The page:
The book from college that I remember reading is Neil Postman’s The End of Education. He was the founder and chair of my program, the Department of Culture and Communication at New York University. While at the time I had no intention of becoming a teacher, now that I am I think about this book all the time. To summarize, he asked school leaders, educators, and students, “Why are we all here?” Why indeed.
Once I knew I wanted to be an educator I attended Bank Street College of Education, a place where I could grow my practice without compromise. The gods served by progressive education were in alignment with Postman’s perspective that schooling should be about “how to make a life, not a living”. After 12 years in the field, I still wonder how we might focus the methods of education (the standards, the learning goals, the essential questions, the projects) on “meaningful” ends – the definition of which educators disagree. Ultimately, what do I wish my students? A sense of personal identity, cooperative interdependence with others, respect for our earth, a commitment to community, to peace, and to justice. Such “soft skills” are not often in vogue and yet who can deny that the human experience is complete without them?
I have three mantras that center my teaching around achieving what I see as the end goal of creating capable and confident lifelong learners who are empathic and engaged citizens. People who might know how to go out and make a life. When faced with a dilemma I can count on these words to bring truth to light.
Teach the whole child
This was my first teaching philosophy, captured in a Master’s thesis that still rings true today. At that time, I wrote:
My priority is preparing students to become lovers of learning for life. I want them to value their intellects and capabilities and have faith in their desires and their dreams. I want to provide opportunities for them to bring their outside learning in, as well as opportunities for them to share what we learn together with their families, friends, and communities…I want to be a teacher who sees all of my students as whole people with whole lives. I want to fearlessly jump into those lives and care. I want to bring those whole children into the classroom and leave their emotional, social, intellectual, and moral selves better than when I found them.
My yesterday self would be proud to know that these are still my priorities. I still seek to provide authentic learning experiences for the unique students I come in contact with each year. I still try to listen and solicit their ideas and feedback. I still try to offer choices and leave room for their inspired creativity. The invisible curriculum where students are building identities and friendships, where they are testing the boundaries of integrity and authority, where they are developing a growth mindset understanding of risk, failure, and success, is just as important as what we read and write and calculate. I try and remember that those are simply means to a much bigger end.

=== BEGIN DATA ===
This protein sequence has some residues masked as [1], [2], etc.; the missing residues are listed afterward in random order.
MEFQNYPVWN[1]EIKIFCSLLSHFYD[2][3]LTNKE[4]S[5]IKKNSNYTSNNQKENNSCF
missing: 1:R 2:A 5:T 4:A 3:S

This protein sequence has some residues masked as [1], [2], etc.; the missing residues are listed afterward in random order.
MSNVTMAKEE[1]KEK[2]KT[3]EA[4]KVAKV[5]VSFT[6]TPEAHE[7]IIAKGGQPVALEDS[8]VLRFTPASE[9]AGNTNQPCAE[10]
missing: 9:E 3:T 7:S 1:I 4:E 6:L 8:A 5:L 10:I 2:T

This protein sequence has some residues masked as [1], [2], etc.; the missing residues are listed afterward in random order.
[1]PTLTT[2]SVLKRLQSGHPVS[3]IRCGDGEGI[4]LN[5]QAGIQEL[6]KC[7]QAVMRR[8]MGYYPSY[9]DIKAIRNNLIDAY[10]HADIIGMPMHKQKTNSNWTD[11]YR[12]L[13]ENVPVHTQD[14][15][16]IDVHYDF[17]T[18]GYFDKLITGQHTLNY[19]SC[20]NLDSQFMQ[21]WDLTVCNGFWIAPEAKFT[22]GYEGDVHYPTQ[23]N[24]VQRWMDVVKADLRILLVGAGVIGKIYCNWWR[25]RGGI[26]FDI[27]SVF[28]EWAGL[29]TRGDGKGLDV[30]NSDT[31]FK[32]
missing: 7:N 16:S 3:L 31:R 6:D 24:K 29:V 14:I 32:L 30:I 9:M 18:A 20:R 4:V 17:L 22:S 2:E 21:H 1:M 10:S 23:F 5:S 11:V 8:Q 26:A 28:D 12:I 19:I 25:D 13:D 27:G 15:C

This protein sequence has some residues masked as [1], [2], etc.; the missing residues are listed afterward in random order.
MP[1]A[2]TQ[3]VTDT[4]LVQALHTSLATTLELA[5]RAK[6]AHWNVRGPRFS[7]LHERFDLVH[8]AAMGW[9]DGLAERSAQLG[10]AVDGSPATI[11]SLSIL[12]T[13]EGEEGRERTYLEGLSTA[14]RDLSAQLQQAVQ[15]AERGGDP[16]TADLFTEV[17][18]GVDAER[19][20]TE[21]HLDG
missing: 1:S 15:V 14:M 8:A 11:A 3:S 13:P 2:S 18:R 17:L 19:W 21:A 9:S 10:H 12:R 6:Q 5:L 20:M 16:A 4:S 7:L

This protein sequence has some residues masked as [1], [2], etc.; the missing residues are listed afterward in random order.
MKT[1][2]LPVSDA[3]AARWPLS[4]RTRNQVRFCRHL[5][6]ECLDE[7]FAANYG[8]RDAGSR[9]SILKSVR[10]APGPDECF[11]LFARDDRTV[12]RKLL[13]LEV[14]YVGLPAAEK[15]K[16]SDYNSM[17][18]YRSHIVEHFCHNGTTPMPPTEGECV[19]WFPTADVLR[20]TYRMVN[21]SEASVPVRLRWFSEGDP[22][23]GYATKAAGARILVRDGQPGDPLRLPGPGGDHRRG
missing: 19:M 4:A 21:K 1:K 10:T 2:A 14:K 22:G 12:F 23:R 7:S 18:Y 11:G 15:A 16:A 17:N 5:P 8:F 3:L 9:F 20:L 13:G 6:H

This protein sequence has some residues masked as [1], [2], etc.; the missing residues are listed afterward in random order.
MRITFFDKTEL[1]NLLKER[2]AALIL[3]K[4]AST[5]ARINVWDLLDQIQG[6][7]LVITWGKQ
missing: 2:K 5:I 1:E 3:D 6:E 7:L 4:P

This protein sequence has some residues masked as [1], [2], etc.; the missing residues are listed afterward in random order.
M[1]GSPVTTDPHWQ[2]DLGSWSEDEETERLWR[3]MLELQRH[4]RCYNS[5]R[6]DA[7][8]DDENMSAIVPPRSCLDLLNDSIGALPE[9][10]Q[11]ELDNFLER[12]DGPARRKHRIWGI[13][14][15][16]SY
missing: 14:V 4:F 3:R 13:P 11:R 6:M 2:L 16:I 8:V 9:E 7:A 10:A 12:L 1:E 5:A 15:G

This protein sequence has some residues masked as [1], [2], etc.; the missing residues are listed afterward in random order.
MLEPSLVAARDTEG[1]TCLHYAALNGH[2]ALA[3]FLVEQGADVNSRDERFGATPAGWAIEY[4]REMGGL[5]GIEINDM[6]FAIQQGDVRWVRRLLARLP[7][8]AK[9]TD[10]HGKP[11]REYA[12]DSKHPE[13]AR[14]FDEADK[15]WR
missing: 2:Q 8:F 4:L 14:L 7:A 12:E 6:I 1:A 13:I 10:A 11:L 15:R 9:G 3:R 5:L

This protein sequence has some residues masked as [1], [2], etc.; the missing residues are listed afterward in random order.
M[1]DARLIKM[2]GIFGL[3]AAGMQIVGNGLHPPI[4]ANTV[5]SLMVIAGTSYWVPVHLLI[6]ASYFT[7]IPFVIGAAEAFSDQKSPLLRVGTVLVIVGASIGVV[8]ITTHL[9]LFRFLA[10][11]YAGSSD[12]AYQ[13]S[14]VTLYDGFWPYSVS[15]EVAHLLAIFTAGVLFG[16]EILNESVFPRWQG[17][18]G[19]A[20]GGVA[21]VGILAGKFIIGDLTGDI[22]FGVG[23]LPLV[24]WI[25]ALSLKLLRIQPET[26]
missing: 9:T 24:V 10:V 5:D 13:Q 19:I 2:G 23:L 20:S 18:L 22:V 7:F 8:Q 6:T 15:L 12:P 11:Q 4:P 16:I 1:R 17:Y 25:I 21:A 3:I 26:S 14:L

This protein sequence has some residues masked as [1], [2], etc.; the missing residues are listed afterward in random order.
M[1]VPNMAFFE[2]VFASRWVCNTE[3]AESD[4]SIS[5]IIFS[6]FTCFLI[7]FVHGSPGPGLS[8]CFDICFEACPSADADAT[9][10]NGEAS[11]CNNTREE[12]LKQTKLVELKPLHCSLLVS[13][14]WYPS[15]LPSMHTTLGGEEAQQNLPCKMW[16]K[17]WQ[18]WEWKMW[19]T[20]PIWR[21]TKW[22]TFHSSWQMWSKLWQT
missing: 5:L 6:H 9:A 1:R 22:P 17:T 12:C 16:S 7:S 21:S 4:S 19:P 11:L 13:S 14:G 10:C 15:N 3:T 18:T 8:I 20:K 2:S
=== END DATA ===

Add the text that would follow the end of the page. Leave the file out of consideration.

Teach what matters
Our sixth-grade curriculum feels important. Quaker philosophy asks that we “Let Our Lives Speak”. To let one’s life speak, one has to discover what it might say. By making careful curriculum choices, I try to give my students room to uncover areas of interest and to develop talents that might be of use as they go about the business of living. We are motivated by the testimonies – weighty concepts like peace, integrity, equality, and stewardship. Over several years, our team has infused these ideas directly into the curriculum through the lens of social studies.
Thematically, we study global issues and sustainable solutions. Sixth graders want to know what is going on in the world. We watch the news, we read articles, we research hot topics. We build our media literacy and think critically about information that is presented. We debate potential perspectives. Current events can be frightening, even to adults, but we establish our classroom as a safe place to feel authentic emotions and to ask questions. We learn about the United Nation Sustainable Development Goals and the movement to make major headway on key problems by 2030. We leave room for our interests. Last year we studied ethical sourcing of raw materials for chocolate and cell phones. The year before it was endangered manatees. The exact issue is less important than going through the process of asking ever deeper questions, using multiple sources to answer them, listening to a variety of perspectives, and putting our research into action. It is a process they can use their whole life. I am especially proud of how our food justice curriculum is taking shape. It contradicts the notions that service-learning work is not “rigorous” and that its integration dilutes the academic program. What is more rigorous that studying world hunger? It is a problem that has not yet been solved.